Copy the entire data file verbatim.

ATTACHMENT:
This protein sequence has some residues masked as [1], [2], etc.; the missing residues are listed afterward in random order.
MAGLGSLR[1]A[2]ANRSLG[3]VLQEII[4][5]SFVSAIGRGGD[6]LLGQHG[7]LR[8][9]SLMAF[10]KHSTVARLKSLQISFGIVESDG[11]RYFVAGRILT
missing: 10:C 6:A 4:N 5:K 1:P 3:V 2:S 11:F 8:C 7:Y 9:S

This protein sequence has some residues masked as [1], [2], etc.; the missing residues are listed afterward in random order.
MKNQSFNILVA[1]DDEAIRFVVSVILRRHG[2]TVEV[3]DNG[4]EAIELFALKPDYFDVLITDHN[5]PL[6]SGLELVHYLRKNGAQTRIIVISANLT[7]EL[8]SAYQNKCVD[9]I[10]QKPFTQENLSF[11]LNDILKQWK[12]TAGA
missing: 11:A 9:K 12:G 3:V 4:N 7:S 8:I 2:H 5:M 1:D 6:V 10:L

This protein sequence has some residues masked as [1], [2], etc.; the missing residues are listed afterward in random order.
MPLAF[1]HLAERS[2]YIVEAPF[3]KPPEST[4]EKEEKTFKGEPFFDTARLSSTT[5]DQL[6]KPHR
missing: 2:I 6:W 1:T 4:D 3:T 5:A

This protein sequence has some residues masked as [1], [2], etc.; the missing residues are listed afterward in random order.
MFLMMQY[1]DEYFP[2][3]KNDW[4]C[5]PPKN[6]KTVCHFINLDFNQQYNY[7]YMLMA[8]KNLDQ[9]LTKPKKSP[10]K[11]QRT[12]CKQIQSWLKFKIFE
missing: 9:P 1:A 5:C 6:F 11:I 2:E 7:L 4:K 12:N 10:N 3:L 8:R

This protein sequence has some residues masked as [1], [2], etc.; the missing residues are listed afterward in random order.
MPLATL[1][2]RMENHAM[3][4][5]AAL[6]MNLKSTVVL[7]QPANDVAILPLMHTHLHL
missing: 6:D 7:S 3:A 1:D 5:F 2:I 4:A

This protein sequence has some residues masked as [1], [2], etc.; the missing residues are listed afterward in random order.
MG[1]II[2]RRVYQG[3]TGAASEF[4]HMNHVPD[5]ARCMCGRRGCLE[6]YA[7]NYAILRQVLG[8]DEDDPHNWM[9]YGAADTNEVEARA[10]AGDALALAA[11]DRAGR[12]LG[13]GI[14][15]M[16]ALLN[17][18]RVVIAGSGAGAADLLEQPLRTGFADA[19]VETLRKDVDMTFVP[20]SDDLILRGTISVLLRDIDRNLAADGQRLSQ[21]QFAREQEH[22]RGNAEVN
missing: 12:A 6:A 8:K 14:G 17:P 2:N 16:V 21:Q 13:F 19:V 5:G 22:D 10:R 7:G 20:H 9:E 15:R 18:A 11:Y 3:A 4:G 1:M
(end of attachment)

This protein sequence has some residues masked as [1], [2], etc.; the missing residues are listed afterward in random order.
MAGLGSLR[1]A[2]ANRSLG[3]VLQEII[4][5]SFVSAIGRGGD[6]LLGQHG[7]LR[8][9]SLMAF[10]KHSTVARLKSLQISFGIVESDG[11]RYFVAGRILT
missing: 10:C 6:A 4:N 5:K 1:P 3:V 2:S 11:F 8:C 7:Y 9:S

This protein sequence has some residues masked as [1], [2], etc.; the missing residues are listed afterward in random order.
MKNQSFNILVA[1]DDEAIRFVVSVILRRHG[2]TVEV[3]DNG[4]EAIELFALKPDYFDVLITDHN[5]PL[6]SGLELVHYLRKNGAQTRIIVISANLT[7]EL[8]SAYQNKCVD[9]I[10]QKPFTQENLSF[11]LNDILKQWK[12]TAGA
missing: 11:A 9:K 12:G 3:V 4:N 7:S 8:I 2:H 5:M 1:D 6:V 10:L

This protein sequence has some residues masked as [1], [2], etc.; the missing residues are listed afterward in random order.
MPLAF[1]HLAERS[2]YIVEAPF[3]KPPEST[4]EKEEKTFKGEPFFDTARLSSTT[5]DQL[6]KPHR
missing: 2:I 6:W 1:T 4:D 3:T 5:A

This protein sequence has some residues masked as [1], [2], etc.; the missing residues are listed afterward in random order.
MFLMMQY[1]DEYFP[2][3]KNDW[4]C[5]PPKN[6]KTVCHFINLDFNQQYNY[7]YMLMA[8]KNLDQ[9]LTKPKKSP[10]K[11]QRT[12]CKQIQSWLKFKIFE
missing: 9:P 1:A 5:C 6:F 11:I 2:E 7:L 4:K 12:N 10:N 3:L 8:R

This protein sequence has some residues masked as [1], [2], etc.; the missing residues are listed afterward in random order.
MPLATL[1][2]RMENHAM[3][4][5]AAL[6]MNLKSTVVL[7]QPANDVAILPLMHTHLHL
missing: 6:D 7:S 3:A 1:D 5:F 2:I 4:A

This protein sequence has some residues masked as [1], [2], etc.; the missing residues are listed afterward in random order.
MG[1]II[2]RRVYQG[3]TGAASEF[4]HMNHVPD[5]ARCMCGRRGCLE[6]YA[7]NYAILRQVLG[8]DEDDPHNWM[9]YGAADTNEVEARA[10]AGDALALAA[11]DRAGR[12]LG[13]GI[14][15]M[16]ALLN[17][18]RVVIAGSGAGAADLLEQPLRTGFADA[19]VETLRKDVDMTFVP[20]SDDLILRGTISVLLRDIDRNLAADGQRLSQ[21]QFAREQEH[22]RGNAEVN
missing: 12:A 6:A 8:K 14:G 17:P 2:N 16:V 21:Q 13:F 19:V 5:G 22:D 10:R 7:G 20:H 9:E 15:R 18:A 11:Y 3:A 4:G 1:M